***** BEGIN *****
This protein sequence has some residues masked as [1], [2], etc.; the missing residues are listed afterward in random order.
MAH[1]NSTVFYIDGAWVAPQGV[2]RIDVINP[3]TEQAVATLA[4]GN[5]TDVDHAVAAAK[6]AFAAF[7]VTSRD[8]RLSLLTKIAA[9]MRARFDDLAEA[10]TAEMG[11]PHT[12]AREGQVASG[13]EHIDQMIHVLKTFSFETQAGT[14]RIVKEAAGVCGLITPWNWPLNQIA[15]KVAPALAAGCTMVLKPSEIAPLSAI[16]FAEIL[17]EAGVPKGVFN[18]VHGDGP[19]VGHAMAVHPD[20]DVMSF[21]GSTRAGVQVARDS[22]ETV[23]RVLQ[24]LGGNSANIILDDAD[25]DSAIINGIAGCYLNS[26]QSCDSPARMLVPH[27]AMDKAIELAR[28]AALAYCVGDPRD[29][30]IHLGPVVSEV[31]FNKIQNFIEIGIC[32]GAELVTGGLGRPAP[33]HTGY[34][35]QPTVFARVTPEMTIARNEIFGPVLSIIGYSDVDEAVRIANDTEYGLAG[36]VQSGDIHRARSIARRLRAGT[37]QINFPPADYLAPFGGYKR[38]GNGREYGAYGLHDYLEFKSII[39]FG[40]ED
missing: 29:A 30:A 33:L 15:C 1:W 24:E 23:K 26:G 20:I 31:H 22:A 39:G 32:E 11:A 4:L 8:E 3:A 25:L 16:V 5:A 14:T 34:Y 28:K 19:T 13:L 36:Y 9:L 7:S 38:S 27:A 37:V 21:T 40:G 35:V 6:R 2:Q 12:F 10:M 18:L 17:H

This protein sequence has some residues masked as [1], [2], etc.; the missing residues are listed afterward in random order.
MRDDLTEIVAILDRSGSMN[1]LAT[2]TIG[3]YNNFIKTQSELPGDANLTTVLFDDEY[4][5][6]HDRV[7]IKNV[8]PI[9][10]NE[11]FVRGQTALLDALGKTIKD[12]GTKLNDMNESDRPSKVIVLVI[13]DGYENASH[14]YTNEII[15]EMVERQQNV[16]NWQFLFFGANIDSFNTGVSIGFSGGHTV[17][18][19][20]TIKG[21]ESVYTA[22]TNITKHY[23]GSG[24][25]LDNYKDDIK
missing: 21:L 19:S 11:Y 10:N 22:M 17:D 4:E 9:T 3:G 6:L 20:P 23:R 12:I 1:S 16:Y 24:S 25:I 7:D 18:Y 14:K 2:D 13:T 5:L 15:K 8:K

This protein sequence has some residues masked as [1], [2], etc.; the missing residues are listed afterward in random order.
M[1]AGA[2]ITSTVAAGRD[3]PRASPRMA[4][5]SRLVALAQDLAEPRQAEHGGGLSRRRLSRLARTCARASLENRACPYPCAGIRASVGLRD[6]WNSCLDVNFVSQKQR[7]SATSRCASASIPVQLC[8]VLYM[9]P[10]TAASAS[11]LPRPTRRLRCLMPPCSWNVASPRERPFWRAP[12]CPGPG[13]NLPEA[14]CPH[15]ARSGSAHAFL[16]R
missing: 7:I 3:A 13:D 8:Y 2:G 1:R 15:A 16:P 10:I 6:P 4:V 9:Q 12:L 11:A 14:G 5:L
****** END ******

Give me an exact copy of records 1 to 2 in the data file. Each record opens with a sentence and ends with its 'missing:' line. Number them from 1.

This protein sequence has some residues masked as [1], [2], etc.; the missing residues are listed afterward in random order.
MAH[1]NSTVFYIDGAWVAPQGV[2]RIDVINP[3]TEQAVATLA[4]GN[5]TDVDHAVAAAK[6]AFAAF[7]VTSRD[8]RLSLLTKIAA[9]MRARFDDLAEA[10]TAEMG[11]PHT[12]AREGQVASG[13]EHIDQMIHVLKTFSFETQAGT[14]RIVKEAAGVCGLITPWNWPLNQIA[15]KVAPALAAGCTMVLKPSEIAPLSAI[16]FAEIL[17]EAGVPKGVFN[18]VHGDGP[19]VGHAMAVHPD[20]DVMSF[21]GSTRAGVQVARDS[22]ETV[23]RVLQ[24]LGGNSANIILDDAD[25]DSAIINGIAGCYLNS[26]QSCDSPARMLVPH[27]AMDKAIELAR[28]AALAYCVGDPRD[29][30]IHLGPVVSEV[31]FNKIQNFIEIGIC[32]GAELVTGGLGRPAP[33]HTGY[34][35]QPTVFARVTPEMTIARNEIFGPVLSIIGYSDVDEAVRIANDTEYGLAG[36]VQSGDIHRARSIARRLRAGT[37]QINFPPADYLAPFGGYKR[38]GNGREYGAYGLHDYLEFKSII[39]FG[40]ED
missing: 29:A 30:A 33:L 15:C 1:W 24:E 23:K 26:G 20:I 31:H 22:A 39:G 32:E 11:A 4:L 8:E 3:A 25:L 16:V 5:A 14:T 34:Y 28:K 19:T 13:L 36:Y 9:L 7:S 38:S 27:A 37:V 21:T 40:G 35:V 6:R 2:Q 12:F 10:M 18:L 17:H

This protein sequence has some residues masked as [1], [2], etc.; the missing residues are listed afterward in random order.
MRDDLTEIVAILDRSGSMN[1]LAT[2]TIG[3]YNNFIKTQSELPGDANLTTVLFDDEY[4][5][6]HDRV[7]IKNV[8]PI[9][10]NE[11]FVRGQTALLDALGKTIKD[12]GTKLNDMNESDRPSKVIVLVI[13]DGYENASH[14]YTNEII[15]EMVERQQNV[16]NWQFLFFGANIDSFNTGVSIGFSGGHTV[17][18][19][20]TIKG[21]ESVYTA[22]TNITKHY[23]GSG[24][25]LDNYKDDIK
missing: 21:L 19:S 11:Y 10:N 22:M 17:D 4:E 9:T 3:G 6:L 20:P 23:R 12:I 1:S 16:Y 24:S 25:I 7:D 18:Y 14:K 2:D 13:T 5:L 15:K 8:K